Little wonder that 700 Labrador retrievers are serving on the front lines. The breed is known for a remarkable sense of smell, strong drive to hunt, and fierce obedience. This year, for the first time, most U.S. infantry battalions deployed in the rugged mountains and boggy valleys of Afghanistan are bringing along a contingent of canines to serve as guards, narcotics detectors, and trackers of enemy soldiers. Of the hundreds that have served with U.S. Marine units there, at least 10 dogs have died in the conflict.
[Learn more about how dogs help mankind in Mysteries of Science: Amazing Animals.]
The dogs have proved at least as useful to troops in the field as high-tech GPS units and night vision goggles. One of their most important assignments, out on patrol, is to find improvised explosive devices (IEDs), land mines, and other booby traps before they do their damage. Recent studies have shown dogs to be far more accurate—not to mention vastly cheaper—than electronic bomb detectors. While the Pentagon isn't saying, a dog reportedly took part in the Osama bin Laden raid.
Relying on animals trained in the art of war is a tactic as old as war itself. Ancient warriors bred dogs for fighting; horses carried soldiers into the fray throughout Europe for centuries, beginning before the Roman conquest. During the fifth century, horse-mounted riders equipped with powerful bows allowed Attila the Hun to expand his empire to encompass much of Europe. Even in 2001, some of the most iconic images of the early Afghan campaign were of Special Forces operatives and CIA officers galloping into battle at Mazar-i-Sharif.
While horses and dogs may be the species most widely recognized for their battle exploits, many others in the animal kingdom have been called to duty over the centuries as well. Mules and donkeys have lugged supplies to the battlefield and carried fallen soldiers back. During World War II, the Polish army used a bear—which incidentally liked to smoke cigarettes and drink beer with the foot soldiers—as a pack animal to help move ammunition. Cats often roamed the trenches of World War I, controlling the rat population and, like canaries in coal mines, warning of gas attacks.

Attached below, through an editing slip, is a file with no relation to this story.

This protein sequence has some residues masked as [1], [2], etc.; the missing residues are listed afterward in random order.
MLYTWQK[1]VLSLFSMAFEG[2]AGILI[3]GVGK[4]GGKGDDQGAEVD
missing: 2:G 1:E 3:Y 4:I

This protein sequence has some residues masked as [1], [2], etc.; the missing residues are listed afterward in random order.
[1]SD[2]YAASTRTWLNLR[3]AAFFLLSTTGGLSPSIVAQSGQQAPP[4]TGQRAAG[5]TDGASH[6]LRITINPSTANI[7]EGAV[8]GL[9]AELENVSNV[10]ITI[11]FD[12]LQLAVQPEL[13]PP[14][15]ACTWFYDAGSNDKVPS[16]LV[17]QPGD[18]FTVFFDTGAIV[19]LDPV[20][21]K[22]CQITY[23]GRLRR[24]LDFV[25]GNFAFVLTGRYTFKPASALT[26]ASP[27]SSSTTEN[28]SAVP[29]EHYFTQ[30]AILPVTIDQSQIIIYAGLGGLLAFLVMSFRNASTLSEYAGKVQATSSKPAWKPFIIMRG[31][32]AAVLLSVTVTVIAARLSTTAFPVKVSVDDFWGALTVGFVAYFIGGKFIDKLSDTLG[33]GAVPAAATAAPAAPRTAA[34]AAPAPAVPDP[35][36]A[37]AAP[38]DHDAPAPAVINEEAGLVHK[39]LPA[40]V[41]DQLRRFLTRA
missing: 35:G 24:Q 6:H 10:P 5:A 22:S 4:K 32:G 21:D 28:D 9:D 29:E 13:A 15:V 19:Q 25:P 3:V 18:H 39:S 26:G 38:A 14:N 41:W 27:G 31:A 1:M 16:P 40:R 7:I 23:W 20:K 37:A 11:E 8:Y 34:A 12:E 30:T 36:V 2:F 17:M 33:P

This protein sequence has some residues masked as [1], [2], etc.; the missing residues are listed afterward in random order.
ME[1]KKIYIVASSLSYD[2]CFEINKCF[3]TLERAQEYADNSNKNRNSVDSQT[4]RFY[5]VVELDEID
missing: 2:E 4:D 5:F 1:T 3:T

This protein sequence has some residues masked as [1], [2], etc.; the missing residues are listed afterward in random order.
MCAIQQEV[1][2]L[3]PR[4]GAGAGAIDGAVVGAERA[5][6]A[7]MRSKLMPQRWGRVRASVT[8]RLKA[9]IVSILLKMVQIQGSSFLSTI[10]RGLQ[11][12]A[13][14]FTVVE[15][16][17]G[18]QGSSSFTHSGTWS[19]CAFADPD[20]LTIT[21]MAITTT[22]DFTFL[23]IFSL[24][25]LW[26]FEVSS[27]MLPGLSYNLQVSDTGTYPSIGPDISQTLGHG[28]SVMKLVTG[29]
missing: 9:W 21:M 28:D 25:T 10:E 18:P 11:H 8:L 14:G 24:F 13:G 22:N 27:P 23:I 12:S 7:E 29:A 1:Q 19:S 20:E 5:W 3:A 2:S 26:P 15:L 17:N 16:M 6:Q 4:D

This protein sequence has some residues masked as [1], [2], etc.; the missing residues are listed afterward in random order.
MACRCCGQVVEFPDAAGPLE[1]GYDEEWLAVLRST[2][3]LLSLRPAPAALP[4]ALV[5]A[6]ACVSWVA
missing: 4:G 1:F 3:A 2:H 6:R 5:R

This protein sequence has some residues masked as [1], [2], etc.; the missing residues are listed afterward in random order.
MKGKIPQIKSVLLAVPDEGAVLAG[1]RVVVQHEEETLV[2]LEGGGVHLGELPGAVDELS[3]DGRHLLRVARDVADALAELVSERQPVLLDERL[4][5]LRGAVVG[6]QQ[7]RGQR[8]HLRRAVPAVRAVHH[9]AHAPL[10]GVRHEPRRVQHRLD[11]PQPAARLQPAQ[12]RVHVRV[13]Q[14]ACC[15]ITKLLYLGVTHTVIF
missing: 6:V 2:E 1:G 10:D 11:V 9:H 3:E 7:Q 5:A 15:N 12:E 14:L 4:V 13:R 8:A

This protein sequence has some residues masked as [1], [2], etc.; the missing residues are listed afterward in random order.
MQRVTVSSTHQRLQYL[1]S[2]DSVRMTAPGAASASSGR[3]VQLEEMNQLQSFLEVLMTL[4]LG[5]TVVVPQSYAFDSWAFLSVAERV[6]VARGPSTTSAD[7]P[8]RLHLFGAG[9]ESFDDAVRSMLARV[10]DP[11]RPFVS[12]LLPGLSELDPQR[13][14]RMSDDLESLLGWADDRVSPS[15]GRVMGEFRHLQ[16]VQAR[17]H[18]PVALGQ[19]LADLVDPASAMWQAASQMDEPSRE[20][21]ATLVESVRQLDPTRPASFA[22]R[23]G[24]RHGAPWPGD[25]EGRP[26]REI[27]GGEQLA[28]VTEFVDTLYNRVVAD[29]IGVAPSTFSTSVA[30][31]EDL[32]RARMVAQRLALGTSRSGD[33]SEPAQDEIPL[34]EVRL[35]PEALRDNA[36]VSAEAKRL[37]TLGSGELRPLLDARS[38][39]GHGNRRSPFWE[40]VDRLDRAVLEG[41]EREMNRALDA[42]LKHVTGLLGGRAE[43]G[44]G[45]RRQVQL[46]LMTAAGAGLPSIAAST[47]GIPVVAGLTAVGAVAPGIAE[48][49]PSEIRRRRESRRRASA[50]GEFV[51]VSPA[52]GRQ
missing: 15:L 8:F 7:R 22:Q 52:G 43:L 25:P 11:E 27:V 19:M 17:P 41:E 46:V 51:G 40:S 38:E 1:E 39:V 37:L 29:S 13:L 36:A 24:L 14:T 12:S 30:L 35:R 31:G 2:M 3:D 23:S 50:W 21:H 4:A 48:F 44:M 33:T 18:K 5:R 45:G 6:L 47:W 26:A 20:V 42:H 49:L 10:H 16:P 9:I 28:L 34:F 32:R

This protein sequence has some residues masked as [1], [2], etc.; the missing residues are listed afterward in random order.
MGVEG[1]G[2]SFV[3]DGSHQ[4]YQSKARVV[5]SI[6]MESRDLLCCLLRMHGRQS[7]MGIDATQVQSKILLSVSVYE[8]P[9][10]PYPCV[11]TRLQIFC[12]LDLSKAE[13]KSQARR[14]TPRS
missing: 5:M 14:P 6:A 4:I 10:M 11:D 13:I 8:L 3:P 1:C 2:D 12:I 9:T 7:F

On occasion, animals have served as weapons themselves. The Romans were fond of catapulting hornets' nests into enemy ranks, and beehives were frequently rigged to tripwires during the First World War to spew out a buzzing horde of defenders when the enemy got too close. During World War II, the Soviets sent dogs strapped with explosives to attack German tanks. One of the U.S. military's odder schemes, the top-secret Project X-Ray, envisioned deploying bats to burn down Japanese cities, which were then largely constructed of wood. A canister filled with 1,000 bats would be dropped from the air, and the bats would be released with an incendiary device attached to their bodies that would ignite after the bats took refuge under the eaves of the buildings. When the military tested the scheme in a remote part of the New Mexico desert in 1943, the bat bomb worked as designed. In fact, it worked a little too well, setting fire to part of a nearby Army air base. "It was a crazy way to win World War II in the Pacific," wrote Jack Couffer, a member of Project X-Ray, in his 1992 book Bat Bomb. The project was canceled when the testing phase took longer than expected.
Sometimes, animal warriors perform as heroically and loyally as their human comrades. In 1918, Cher Ami, a homing pigeon with the U.S. Army Signal Corps, was with nearly 200 members of the 77th Infantry Division trapped behind German lines near Verdun. The men of the "Lost Battalion" had seen several of their messenger birds shot from the sky as shells from both armies rained down around them. Cher Ami, the battalion's last hope, managed to get word of its location back to the U.S. lines so a rescue could be launched, but he arrived minus one leg, blinded in one eye, and shot through the breast. Cher Ami, who was awarded the French Croix de Guerre with palm, died of his wounds in 1919 and now sits on display in the Smithsonian Institution's National Museum of American History in Washington. Theo, a springer spaniel deployed with British forces in Afghanistan, found 14 homemade bombs with his handler, Lance Cpl. Liam Tasker, during his short time there. In March, after Tasker was killed by a sniper while on patrol, Theo reportedly curled up in a ball and stayed close by. A few hours after Tasker's death, Theo had a seizure and died, too.